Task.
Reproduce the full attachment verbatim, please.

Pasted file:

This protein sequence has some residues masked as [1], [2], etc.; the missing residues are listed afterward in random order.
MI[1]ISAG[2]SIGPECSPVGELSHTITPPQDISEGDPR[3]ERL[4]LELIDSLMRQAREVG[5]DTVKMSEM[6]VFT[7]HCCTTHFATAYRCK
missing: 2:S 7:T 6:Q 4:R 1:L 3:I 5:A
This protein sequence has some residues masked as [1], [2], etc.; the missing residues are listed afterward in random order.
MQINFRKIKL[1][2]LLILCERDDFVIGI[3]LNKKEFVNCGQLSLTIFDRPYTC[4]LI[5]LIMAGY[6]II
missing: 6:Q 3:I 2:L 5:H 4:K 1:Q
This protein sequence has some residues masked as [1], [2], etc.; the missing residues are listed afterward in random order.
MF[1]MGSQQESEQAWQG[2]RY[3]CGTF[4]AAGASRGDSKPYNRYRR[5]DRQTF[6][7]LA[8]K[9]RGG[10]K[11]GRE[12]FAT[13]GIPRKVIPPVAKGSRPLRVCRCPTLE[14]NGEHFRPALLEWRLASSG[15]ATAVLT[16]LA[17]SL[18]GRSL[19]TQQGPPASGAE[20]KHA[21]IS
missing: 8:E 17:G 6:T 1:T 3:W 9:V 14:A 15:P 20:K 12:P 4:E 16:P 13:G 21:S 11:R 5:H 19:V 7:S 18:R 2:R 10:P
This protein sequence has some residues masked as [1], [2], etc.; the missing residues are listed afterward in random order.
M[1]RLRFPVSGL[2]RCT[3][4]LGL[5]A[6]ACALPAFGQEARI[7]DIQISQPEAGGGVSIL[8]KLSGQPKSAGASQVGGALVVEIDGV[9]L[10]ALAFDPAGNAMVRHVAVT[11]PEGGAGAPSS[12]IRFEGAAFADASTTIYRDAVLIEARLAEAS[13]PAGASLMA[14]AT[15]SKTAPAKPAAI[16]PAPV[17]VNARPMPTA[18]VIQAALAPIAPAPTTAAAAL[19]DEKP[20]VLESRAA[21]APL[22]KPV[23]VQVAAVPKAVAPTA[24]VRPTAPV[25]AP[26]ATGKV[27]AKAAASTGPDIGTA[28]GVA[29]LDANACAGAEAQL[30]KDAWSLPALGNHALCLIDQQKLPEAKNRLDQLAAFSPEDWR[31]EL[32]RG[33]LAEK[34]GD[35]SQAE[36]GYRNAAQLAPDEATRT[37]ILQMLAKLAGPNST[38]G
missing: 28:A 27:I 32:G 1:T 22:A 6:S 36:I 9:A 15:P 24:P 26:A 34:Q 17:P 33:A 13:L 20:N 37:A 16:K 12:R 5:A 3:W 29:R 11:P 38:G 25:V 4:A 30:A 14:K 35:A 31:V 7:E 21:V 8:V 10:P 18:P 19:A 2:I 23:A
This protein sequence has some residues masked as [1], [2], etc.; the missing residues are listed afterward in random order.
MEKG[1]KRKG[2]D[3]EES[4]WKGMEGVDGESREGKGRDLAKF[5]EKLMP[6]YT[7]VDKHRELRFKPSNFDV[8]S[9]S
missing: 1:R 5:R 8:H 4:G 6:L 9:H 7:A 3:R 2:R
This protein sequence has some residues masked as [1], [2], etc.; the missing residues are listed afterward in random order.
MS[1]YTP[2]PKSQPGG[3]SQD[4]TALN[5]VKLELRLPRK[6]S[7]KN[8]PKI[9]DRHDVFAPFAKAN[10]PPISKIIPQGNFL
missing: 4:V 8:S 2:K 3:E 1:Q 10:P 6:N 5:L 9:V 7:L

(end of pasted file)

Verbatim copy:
This protein sequence has some residues masked as [1], [2], etc.; the missing residues are listed afterward in random order.
MI[1]ISAG[2]SIGPECSPVGELSHTITPPQDISEGDPR[3]ERL[4]LELIDSLMRQAREVG[5]DTVKMSEM[6]VFT[7]HCCTTHFATAYRCK
missing: 2:S 7:T 6:Q 4:R 1:L 3:I 5:A
This protein sequence has some residues masked as [1], [2], etc.; the missing residues are listed afterward in random order.
MQINFRKIKL[1][2]LLILCERDDFVIGI[3]LNKKEFVNCGQLSLTIFDRPYTC[4]LI[5]LIMAGY[6]II
missing: 6:Q 3:I 2:L 5:H 4:K 1:Q
This protein sequence has some residues masked as [1], [2], etc.; the missing residues are listed afterward in random order.
MF[1]MGSQQESEQAWQG[2]RY[3]CGTF[4]AAGASRGDSKPYNRYRR[5]DRQTF[6][7]LA[8]K[9]RGG[10]K[11]GRE[12]FAT[13]GIPRKVIPPVAKGSRPLRVCRCPTLE[14]NGEHFRPALLEWRLASSG[15]ATAVLT[16]LA[17]SL[18]GRSL[19]TQQGPPASGAE[20]KHA[21]IS
missing: 8:E 17:G 6:T 1:T 3:W 9:V 14:A 15:P 20:K 12:P 4:E 16:P 13:G 21:S 11:R 5:H 19:V 7:S 18:R 2:R 10:P
This protein sequence has some residues masked as [1], [2], etc.; the missing residues are listed afterward in random order.
M[1]RLRFPVSGL[2]RCT[3][4]LGL[5]A[6]ACALPAFGQEARI[7]DIQISQPEAGGGVSIL[8]KLSGQPKSAGASQVGGALVVEIDGV[9]L[10]ALAFDPAGNAMVRHVAVT[11]PEGGAGAPSS[12]IRFEGAAFADASTTIYRDAVLIEARLAEAS[13]PAGASLMA[14]AT[15]SKTAPAKPAAI[16]PAPV[17]VNARPMPTA[18]VIQAALAPIAPAPTTAAAAL[19]DEKP[20]VLESRAA[21]APL[22]KPV[23]VQVAAVPKAVAPTA[24]VRPTAPV[25]AP[26]ATGKV[27]AKAAASTGPDIGTA[28]GVA[29]LDANACAGAEAQL[30]KDAWSLPALGNHALCLIDQQKLPEAKNRLDQLAAFSPEDWR[31]EL[32]RG[33]LAEK[34]GD[35]SQAE[36]GYRNAAQLAPDEATRT[37]ILQMLAKLAGPNST[38]G
missing: 28:A 27:I 32:G 1:T 22:A 6:S 36:I 9:A 15:P 24:P 26:A 34:Q 17:P 33:A 13:L 20:N 37:A 16:K 12:R 5:A 3:W 29:R 11:P 38:G 25:V 4:A 30:A 14:K 35:A 31:V 7:E 21:V 8:V 10:P 18:P 19:A 2:I 23:A
This protein sequence has some residues masked as [1], [2], etc.; the missing residues are listed afterward in random order.
MEKG[1]KRKG[2]D[3]EES[4]WKGMEGVDGESREGKGRDLAKF[5]EKLMP[6]YT[7]VDKHRELRFKPSNFDV[8]S[9]S
missing: 1:R 5:R 8:H 4:G 6:L 9:H 7:A 3:R 2:R
This protein sequence has some residues masked as [1], [2], etc.; the missing residues are listed afterward in random order.
MS[1]YTP[2]PKSQPGG[3]SQD[4]TALN[5]VKLELRLPRK[6]S[7]KN[8]PKI[9]DRHDVFAPFAKAN[10]PPISKIIPQGNFL
missing: 4:V 8:S 2:K 3:E 1:Q 10:P 6:N 5:L 9:V 7:L